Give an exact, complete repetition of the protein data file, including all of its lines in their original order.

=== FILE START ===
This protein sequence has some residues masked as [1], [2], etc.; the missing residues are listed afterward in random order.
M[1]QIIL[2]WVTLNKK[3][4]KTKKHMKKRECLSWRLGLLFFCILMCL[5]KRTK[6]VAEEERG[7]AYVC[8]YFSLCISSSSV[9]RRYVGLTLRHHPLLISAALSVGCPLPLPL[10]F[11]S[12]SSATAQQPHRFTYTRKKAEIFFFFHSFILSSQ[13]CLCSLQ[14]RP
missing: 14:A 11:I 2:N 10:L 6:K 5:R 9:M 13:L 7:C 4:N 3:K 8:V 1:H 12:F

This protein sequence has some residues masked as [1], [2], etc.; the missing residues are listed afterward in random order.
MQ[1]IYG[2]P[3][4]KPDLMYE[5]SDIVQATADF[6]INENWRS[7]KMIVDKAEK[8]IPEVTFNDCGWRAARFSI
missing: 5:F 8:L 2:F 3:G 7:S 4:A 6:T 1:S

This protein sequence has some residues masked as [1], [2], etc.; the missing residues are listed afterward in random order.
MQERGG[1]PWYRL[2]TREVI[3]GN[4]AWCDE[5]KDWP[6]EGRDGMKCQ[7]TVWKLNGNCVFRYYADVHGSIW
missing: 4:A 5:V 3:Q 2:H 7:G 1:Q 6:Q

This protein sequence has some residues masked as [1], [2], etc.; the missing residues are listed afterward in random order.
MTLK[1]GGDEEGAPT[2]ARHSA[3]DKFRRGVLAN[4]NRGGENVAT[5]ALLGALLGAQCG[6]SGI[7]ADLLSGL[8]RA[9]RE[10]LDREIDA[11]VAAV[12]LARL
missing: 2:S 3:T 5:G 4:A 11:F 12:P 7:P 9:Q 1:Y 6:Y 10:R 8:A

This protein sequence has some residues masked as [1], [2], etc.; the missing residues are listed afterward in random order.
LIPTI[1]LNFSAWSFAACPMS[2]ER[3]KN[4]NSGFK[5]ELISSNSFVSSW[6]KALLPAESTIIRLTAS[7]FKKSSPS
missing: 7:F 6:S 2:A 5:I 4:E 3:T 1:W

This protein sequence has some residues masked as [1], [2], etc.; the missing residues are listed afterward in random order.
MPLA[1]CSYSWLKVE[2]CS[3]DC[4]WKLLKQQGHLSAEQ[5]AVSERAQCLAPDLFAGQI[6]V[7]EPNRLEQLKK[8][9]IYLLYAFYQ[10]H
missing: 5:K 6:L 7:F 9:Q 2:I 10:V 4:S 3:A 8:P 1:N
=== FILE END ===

This protein sequence has some residues masked as [1], [2], etc.; the missing residues are listed afterward in random order.
M[1]QIIL[2]WVTLNKK[3][4]KTKKHMKKRECLSWRLGLLFFCILMCL[5]KRTK[6]VAEEERG[7]AYVC[8]YFSLCISSSSV[9]RRYVGLTLRHHPLLISAALSVGCPLPLPL[10]F[11]S[12]SSATAQQPHRFTYTRKKAEIFFFFHSFILSSQ[13]CLCSLQ[14]RP
missing: 14:A 11:I 2:N 10:L 6:K 5:R 9:M 13:L 7:C 4:N 3:K 8:V 1:H 12:F

This protein sequence has some residues masked as [1], [2], etc.; the missing residues are listed afterward in random order.
MQ[1]IYG[2]P[3][4]KPDLMYE[5]SDIVQATADF[6]INENWRS[7]KMIVDKAEK[8]IPEVTFNDCGWRAARFSI
missing: 5:F 8:L 2:F 3:G 7:S 4:A 6:T 1:S

This protein sequence has some residues masked as [1], [2], etc.; the missing residues are listed afterward in random order.
MQERGG[1]PWYRL[2]TREVI[3]GN[4]AWCDE[5]KDWP[6]EGRDGMKCQ[7]TVWKLNGNCVFRYYADVHGSIW
missing: 4:A 5:V 3:Q 2:H 7:G 1:Q 6:Q

This protein sequence has some residues masked as [1], [2], etc.; the missing residues are listed afterward in random order.
MTLK[1]GGDEEGAPT[2]ARHSA[3]DKFRRGVLAN[4]NRGGENVAT[5]ALLGALLGAQCG[6]SGI[7]ADLLSGL[8]RA[9]RE[10]LDREIDA[11]VAAV[12]LARL
missing: 2:S 3:T 5:G 4:A 11:F 12:P 7:P 9:Q 1:Y 6:Y 10:R 8:A

This protein sequence has some residues masked as [1], [2], etc.; the missing residues are listed afterward in random order.
LIPTI[1]LNFSAWSFAACPMS[2]ER[3]KN[4]NSGFK[5]ELISSNSFVSSW[6]KALLPAESTIIRLTAS[7]FKKSSPS
missing: 7:F 6:S 2:A 5:I 4:E 3:T 1:W

This protein sequence has some residues masked as [1], [2], etc.; the missing residues are listed afterward in random order.
MPLA[1]CSYSWLKVE[2]CS[3]DC[4]WKLLKQQGHLSAEQ[5]AVSERAQCLAPDLFAGQI[6]V[7]EPNRLEQLKK[8][9]IYLLYAFYQ[10]H
missing: 5:K 6:L 7:F 9:Q 2:I 10:V 4:S 3:A 8:P 1:N